Drugs A - Z

Cyclophosphamide Solution for injection

It slows the growth of cancer cells

Generic Name: cyclophosphamide

Brand Names: Cytoxan

What is this medicine?

CYCLOPHOSPHAMIDE (sye kloe FOSS fa mide) is a chemotherapy drug. It slows the growth of cancer cells. This medicine is used to treat many types of cancer like lymphoma, myeloma, leukemia, breast cancer, and ovarian cancer, to name a few. It is also used to treat nephrotic syndrome in children.

What should I tell my health care provider before I take this medicine?

They need to know if you have any of these conditions:
  • blood disorders
  • history of other chemotherapy
  • history of radiation therapy
  • infection
  • kidney disease
  • liver disease
  • tumors in the bone marrow
  • an unusual or allergic reaction to cyclophosphamide, other chemotherapy, other medicines, foods, dyes, or preservatives
  • pregnant or trying to get pregnant
  • breast-feeding

How should I use this medicine?

This drug is usually given as an injection into a vein or muscle or by infusion into a vein. It is administered in a hospital or clinic by a specially trained health care professional.

Talk to your pediatrician regarding the use of this medicine in children. While this drug may be prescribed for selected conditions, precautions do apply.

What if I miss a dose?

It is important not to miss your dose. Call your doctor or health care professional if you are unable to keep an appointment.

What may interact with this medicine?

Do not take this medicine with any of the following medications:
  • mibefradil
  • nalidixic acid

This medicine may also interact with the following medications:

  • doxorubicin
  • etanercept
  • medicines to increase blood counts like filgrastim, pegfilgrastim, sargramostim
  • medicines that block muscle or nerve pain
  • St. John's Wort
  • phenobarbital
  • succinylcholine chloride
  • trastuzumab
  • vaccines

Talk to your doctor or health care professional before taking any of these medicines:

  • acetaminophen
  • aspirin
  • ibuprofen
  • ketoprofen
  • naproxen

What should I watch for while using this medicine?

Visit your doctor for checks on your progress. This drug may make you feel generally unwell. This is not uncommon, as chemotherapy can affect healthy cells as well as cancer cells. Report any side effects. Continue your course of treatment even though you feel ill unless your doctor tells you to stop.

Drink water or other fluids as directed. Urinate often, even at night.

In some cases, you may be given additional medicines to help with side effects. Follow all directions for their use.

Call your doctor or health care professional for advice if you get a fever, chills or sore throat, or other symptoms of a cold or flu. Do not treat yourself. This drug decreases your body's ability to fight infections. Try to avoid being around people who are sick.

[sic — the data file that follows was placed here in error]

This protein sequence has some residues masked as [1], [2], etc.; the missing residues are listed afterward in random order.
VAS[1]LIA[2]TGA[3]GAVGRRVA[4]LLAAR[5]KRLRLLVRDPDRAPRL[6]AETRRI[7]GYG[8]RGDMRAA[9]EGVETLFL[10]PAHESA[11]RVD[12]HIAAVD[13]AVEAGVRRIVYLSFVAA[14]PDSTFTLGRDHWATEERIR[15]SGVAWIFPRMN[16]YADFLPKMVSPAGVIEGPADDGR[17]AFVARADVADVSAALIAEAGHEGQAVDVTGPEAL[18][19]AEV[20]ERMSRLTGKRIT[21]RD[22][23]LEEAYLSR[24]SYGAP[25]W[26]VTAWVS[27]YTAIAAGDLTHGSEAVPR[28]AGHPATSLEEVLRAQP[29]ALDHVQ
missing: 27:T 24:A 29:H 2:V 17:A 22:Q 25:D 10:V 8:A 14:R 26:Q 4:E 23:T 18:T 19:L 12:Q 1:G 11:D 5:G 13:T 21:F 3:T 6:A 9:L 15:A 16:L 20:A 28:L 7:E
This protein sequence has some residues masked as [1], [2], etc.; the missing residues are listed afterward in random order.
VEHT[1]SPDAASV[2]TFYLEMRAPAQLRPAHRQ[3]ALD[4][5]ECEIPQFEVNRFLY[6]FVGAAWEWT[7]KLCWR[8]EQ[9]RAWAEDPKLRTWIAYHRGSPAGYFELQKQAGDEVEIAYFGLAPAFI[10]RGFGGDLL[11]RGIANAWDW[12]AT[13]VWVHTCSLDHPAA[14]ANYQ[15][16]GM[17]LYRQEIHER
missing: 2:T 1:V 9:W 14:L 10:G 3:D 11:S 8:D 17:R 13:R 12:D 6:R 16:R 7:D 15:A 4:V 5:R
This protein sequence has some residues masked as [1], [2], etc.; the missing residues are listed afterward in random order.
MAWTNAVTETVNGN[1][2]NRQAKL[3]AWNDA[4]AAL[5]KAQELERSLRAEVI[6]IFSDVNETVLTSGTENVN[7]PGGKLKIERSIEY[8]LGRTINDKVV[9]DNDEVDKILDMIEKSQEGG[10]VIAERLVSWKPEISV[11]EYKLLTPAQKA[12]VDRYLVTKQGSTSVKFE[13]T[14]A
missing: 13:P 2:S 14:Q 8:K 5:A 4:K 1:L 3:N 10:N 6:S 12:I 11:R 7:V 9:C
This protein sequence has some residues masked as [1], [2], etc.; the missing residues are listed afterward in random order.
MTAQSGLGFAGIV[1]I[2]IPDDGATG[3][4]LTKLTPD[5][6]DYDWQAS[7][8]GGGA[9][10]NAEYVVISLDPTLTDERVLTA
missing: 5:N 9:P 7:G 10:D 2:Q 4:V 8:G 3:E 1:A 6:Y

This medicine may increase your risk to bruise or bleed. Call your doctor or health care professional if you notice any unusual bleeding.

Be careful brushing and flossing your teeth or using a toothpick because you may get an infection or bleed more easily. If you have any dental work done, tell your dentist you are receiving this medicine.

Avoid taking products that contain aspirin, acetaminophen, ibuprofen, naproxen, or ketoprofen unless instructed by your doctor. These medicines may hide a fever.

Do not become pregnant while taking this medicine. Women should inform their doctor if they wish to become pregnant or think they might be pregnant. There is a potential for serious side effects to an unborn child. Talk to your health care professional or pharmacist for more information. Do not breast-feed an infant while taking this medicine.

Men should inform their doctor if they wish to father a child. This medicine may lower sperm counts.

If you are going to have surgery, tell your doctor or health care professional that you have taken this medicine.


Last Updated: March 24, 2009
Licensed from
The Healthline Site, its content, such as text, graphics, images, search results, HealthMaps, Trust Marks, and other material contained on the Healthline Site ("Content"), its services, and any information or material posted on the Healthline Site by third parties are provided for informational purposes only. None of the foregoing is a substitute for professional medical advice, examination, diagnosis, or treatment. Always seek the advice of a physician or other qualified healthcare provider with any questions you may have regarding a medical condition. Never disregard professional medical advice or delay in seeking it because of something you have read on the Healthline Site. If you think you may have a medical emergency, call your doctor or 911 immediately. Please read the Terms of Service for more information regarding use of the Healthline Site.
Advertisement
Advertisement